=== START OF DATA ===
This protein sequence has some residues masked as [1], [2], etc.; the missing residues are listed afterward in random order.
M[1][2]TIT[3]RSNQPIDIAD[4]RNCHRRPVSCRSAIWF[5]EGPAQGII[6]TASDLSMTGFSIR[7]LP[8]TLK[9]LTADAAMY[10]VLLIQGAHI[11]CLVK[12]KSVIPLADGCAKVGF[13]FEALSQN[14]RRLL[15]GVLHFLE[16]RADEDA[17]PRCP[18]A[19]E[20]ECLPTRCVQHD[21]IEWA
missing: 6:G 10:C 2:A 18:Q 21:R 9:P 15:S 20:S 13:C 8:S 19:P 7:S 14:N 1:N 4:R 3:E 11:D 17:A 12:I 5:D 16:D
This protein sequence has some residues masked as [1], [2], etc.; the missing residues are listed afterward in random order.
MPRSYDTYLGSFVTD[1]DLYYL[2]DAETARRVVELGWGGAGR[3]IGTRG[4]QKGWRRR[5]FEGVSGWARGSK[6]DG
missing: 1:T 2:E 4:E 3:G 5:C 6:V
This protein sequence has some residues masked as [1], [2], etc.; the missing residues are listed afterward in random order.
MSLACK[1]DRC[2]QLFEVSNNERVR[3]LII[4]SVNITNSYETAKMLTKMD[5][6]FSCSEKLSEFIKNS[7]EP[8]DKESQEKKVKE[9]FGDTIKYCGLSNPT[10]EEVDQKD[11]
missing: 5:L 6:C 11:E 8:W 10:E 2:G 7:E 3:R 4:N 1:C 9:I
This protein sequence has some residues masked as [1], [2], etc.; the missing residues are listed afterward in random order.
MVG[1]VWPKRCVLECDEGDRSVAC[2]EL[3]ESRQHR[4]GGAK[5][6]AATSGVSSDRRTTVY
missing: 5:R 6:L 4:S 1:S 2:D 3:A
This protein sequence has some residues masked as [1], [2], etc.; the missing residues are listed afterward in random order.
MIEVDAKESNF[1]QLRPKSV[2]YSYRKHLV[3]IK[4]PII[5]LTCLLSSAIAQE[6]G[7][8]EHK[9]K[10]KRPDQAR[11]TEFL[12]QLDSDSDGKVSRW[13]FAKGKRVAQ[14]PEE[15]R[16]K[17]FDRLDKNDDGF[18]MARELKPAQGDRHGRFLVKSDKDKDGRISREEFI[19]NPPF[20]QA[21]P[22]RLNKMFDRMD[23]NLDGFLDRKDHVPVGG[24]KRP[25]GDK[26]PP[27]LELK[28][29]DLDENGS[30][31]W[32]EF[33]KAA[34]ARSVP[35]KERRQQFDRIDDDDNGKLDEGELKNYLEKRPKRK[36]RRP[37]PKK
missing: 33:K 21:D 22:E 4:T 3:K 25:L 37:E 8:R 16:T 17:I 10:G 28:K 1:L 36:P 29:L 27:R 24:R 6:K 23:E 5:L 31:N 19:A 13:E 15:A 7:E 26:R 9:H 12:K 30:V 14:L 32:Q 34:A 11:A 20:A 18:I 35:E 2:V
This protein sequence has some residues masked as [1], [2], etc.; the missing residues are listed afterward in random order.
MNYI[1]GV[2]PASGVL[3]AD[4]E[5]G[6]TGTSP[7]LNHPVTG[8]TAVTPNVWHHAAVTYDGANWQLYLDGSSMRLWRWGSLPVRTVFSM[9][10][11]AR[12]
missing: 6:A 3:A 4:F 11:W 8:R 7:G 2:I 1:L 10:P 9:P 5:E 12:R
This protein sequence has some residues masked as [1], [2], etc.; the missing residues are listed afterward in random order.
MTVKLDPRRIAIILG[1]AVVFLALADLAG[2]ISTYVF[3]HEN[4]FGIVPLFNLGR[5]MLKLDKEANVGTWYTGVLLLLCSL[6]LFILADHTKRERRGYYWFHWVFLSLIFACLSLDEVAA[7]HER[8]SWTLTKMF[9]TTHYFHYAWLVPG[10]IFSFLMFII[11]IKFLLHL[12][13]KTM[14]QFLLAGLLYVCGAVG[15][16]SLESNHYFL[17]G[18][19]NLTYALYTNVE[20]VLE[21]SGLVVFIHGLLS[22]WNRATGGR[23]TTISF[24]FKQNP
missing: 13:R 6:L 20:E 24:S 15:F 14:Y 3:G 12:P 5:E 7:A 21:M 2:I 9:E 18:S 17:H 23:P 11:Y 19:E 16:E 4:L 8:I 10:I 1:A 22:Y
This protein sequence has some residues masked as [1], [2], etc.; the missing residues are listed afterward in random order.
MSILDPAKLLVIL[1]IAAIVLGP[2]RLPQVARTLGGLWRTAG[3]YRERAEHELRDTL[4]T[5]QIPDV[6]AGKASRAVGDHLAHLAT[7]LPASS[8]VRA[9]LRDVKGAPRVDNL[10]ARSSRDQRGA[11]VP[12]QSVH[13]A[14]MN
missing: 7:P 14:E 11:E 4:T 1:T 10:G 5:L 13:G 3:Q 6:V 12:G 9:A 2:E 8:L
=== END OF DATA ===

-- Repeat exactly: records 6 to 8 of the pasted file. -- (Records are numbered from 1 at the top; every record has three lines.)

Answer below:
This protein sequence has some residues masked as [1], [2], etc.; the missing residues are listed afterward in random order.
MNYI[1]GV[2]PASGVL[3]AD[4]E[5]G[6]TGTSP[7]LNHPVTG[8]TAVTPNVWHHAAVTYDGANWQLYLDGSSMRLWRWGSLPVRTVFSM[9][10][11]AR[12]
missing: 6:A 3:A 4:F 11:W 8:R 7:G 2:I 1:L 10:P 9:P 5:E 12:R
This protein sequence has some residues masked as [1], [2], etc.; the missing residues are listed afterward in random order.
MTVKLDPRRIAIILG[1]AVVFLALADLAG[2]ISTYVF[3]HEN[4]FGIVPLFNLGR[5]MLKLDKEANVGTWYTGVLLLLCSL[6]LFILADHTKRERRGYYWFHWVFLSLIFACLSLDEVAA[7]HER[8]SWTLTKMF[9]TTHYFHYAWLVPG[10]IFSFLMFII[11]IKFLLHL[12][13]KTM[14]QFLLAGLLYVCGAVG[15][16]SLESNHYFL[17]G[18][19]NLTYALYTNVE[20]VLE[21]SGLVVFIHGLLS[22]WNRATGGR[23]TTISF[24]FKQNP
missing: 13:R 6:L 20:E 24:S 15:F 14:Y 3:G 12:P 5:E 7:A 21:M 2:I 9:E 18:S 17:H 23:P 11:Y 19:E 16:E 4:L 8:I 10:I 1:A 22:Y
This protein sequence has some residues masked as [1], [2], etc.; the missing residues are listed afterward in random order.
MSILDPAKLLVIL[1]IAAIVLGP[2]RLPQVARTLGGLWRTAG[3]YRERAEHELRDTL[4]T[5]QIPDV[6]AGKASRAVGDHLAHLAT[7]LPASS[8]VRA[9]LRDVKGAPRVDNL[10]ARSSRDQRGA[11]VP[12]QSVH[13]A[14]MN
missing: 7:P 14:E 11:E 4:T 1:T 10:G 5:L 13:G 3:Q 6:V 12:G 9:A 2:E 8:L